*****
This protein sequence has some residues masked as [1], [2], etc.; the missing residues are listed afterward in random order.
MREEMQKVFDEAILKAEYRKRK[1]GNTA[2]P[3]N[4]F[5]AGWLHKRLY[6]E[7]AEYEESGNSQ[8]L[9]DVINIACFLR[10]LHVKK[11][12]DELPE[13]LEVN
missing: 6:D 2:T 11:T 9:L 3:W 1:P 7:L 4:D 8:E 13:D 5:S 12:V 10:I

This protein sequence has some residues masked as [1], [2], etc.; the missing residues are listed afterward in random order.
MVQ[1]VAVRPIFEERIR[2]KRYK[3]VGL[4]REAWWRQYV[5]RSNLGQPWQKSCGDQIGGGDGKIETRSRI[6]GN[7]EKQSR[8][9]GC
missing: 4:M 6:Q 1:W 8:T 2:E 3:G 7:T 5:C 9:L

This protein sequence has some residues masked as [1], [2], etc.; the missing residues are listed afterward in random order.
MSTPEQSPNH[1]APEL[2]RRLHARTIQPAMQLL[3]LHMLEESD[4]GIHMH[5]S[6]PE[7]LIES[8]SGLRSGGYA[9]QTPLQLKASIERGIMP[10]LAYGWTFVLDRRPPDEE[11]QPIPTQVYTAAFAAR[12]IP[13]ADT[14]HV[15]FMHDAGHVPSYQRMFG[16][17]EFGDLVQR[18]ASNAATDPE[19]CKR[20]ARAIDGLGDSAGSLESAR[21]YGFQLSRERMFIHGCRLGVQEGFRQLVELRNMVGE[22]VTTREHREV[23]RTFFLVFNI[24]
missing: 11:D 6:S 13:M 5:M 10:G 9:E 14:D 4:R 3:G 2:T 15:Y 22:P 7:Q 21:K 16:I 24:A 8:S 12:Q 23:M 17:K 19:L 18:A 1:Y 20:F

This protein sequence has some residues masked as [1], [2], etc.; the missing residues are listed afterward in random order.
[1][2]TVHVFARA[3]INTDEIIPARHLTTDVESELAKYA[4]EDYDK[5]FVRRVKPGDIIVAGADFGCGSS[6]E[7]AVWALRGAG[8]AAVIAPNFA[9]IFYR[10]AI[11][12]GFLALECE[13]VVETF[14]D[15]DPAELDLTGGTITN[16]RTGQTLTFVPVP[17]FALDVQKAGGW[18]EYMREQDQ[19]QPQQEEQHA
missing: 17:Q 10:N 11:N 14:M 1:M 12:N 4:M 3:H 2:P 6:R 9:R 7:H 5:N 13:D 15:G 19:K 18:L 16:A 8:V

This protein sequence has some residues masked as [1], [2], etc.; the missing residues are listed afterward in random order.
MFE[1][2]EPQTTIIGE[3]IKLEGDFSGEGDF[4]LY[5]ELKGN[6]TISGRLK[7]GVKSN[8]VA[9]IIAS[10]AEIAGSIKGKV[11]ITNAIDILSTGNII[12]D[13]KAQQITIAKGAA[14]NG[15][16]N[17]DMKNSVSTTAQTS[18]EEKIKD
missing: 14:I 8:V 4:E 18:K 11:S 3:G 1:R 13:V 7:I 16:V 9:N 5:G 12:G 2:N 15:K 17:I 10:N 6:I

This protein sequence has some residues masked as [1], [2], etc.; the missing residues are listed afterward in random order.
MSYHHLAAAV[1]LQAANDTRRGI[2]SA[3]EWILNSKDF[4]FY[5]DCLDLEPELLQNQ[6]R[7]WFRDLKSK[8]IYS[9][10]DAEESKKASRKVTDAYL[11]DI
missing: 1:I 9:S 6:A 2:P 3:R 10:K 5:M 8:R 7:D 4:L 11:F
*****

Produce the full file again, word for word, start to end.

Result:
This protein sequence has some residues masked as [1], [2], etc.; the missing residues are listed afterward in random order.
MREEMQKVFDEAILKAEYRKRK[1]GNTA[2]P[3]N[4]F[5]AGWLHKRLY[6]E[7]AEYEESGNSQ[8]L[9]DVINIACFLR[10]LHVKK[11][12]DELPE[13]LEVN
missing: 6:D 2:T 11:T 9:L 3:W 1:P 7:L 4:D 8:E 13:D 5:S 12:V 10:I

This protein sequence has some residues masked as [1], [2], etc.; the missing residues are listed afterward in random order.
MVQ[1]VAVRPIFEERIR[2]KRYK[3]VGL[4]REAWWRQYV[5]RSNLGQPWQKSCGDQIGGGDGKIETRSRI[6]GN[7]EKQSR[8][9]GC
missing: 4:M 6:Q 1:W 8:T 2:E 3:G 7:T 5:C 9:L

This protein sequence has some residues masked as [1], [2], etc.; the missing residues are listed afterward in random order.
MSTPEQSPNH[1]APEL[2]RRLHARTIQPAMQLL[3]LHMLEESD[4]GIHMH[5]S[6]PE[7]LIES[8]SGLRSGGYA[9]QTPLQLKASIERGIMP[10]LAYGWTFVLDRRPPDEE[11]QPIPTQVYTAAFAAR[12]IP[13]ADT[14]HV[15]FMHDAGHVPSYQRMFG[16][17]EFGDLVQR[18]ASNAATDPE[19]CKR[20]ARAIDGLGDSAGSLESAR[21]YGFQLSRERMFIHGCRLGVQEGFRQLVELRNMVGE[22]VTTREHREV[23]RTFFLVFNI[24]
missing: 11:D 6:S 13:M 5:M 10:G 9:E 14:D 4:R 3:G 2:T 15:Y 22:P 7:Q 21:K 16:I 24:A 8:S 12:Q 23:M 17:K 19:L 18:A 1:Y 20:F

This protein sequence has some residues masked as [1], [2], etc.; the missing residues are listed afterward in random order.
[1][2]TVHVFARA[3]INTDEIIPARHLTTDVESELAKYA[4]EDYDK[5]FVRRVKPGDIIVAGADFGCGSS[6]E[7]AVWALRGAG[8]AAVIAPNFA[9]IFYR[10]AI[11][12]GFLALECE[13]VVETF[14]D[15]DPAELDLTGGTITN[16]RTGQTLTFVPVP[17]FALDVQKAGGW[18]EYMREQDQ[19]QPQQEEQHA
missing: 17:Q 10:N 11:N 14:M 1:M 12:N 4:M 3:H 2:P 6:R 9:R 7:H 5:N 13:D 15:G 19:K 18:L 16:A 8:V

This protein sequence has some residues masked as [1], [2], etc.; the missing residues are listed afterward in random order.
MFE[1][2]EPQTTIIGE[3]IKLEGDFSGEGDF[4]LY[5]ELKGN[6]TISGRLK[7]GVKSN[8]VA[9]IIAS[10]AEIAGSIKGKV[11]ITNAIDILSTGNII[12]D[13]KAQQITIAKGAA[14]NG[15][16]N[17]DMKNSVSTTAQTS[18]EEKIKD
missing: 14:I 8:V 4:E 18:K 11:S 3:G 1:R 13:V 7:I 16:V 9:N 5:G 12:G 2:N 15:K 17:I 10:N 6:I

This protein sequence has some residues masked as [1], [2], etc.; the missing residues are listed afterward in random order.
MSYHHLAAAV[1]LQAANDTRRGI[2]SA[3]EWILNSKDF[4]FY[5]DCLDLEPELLQNQ[6]R[7]WFRDLKSK[8]IYS[9][10]DAEESKKASRKVTDAYL[11]DI
missing: 1:I 9:S 6:A 2:P 3:R 10:K 5:M 8:R 7:D 4:L 11:F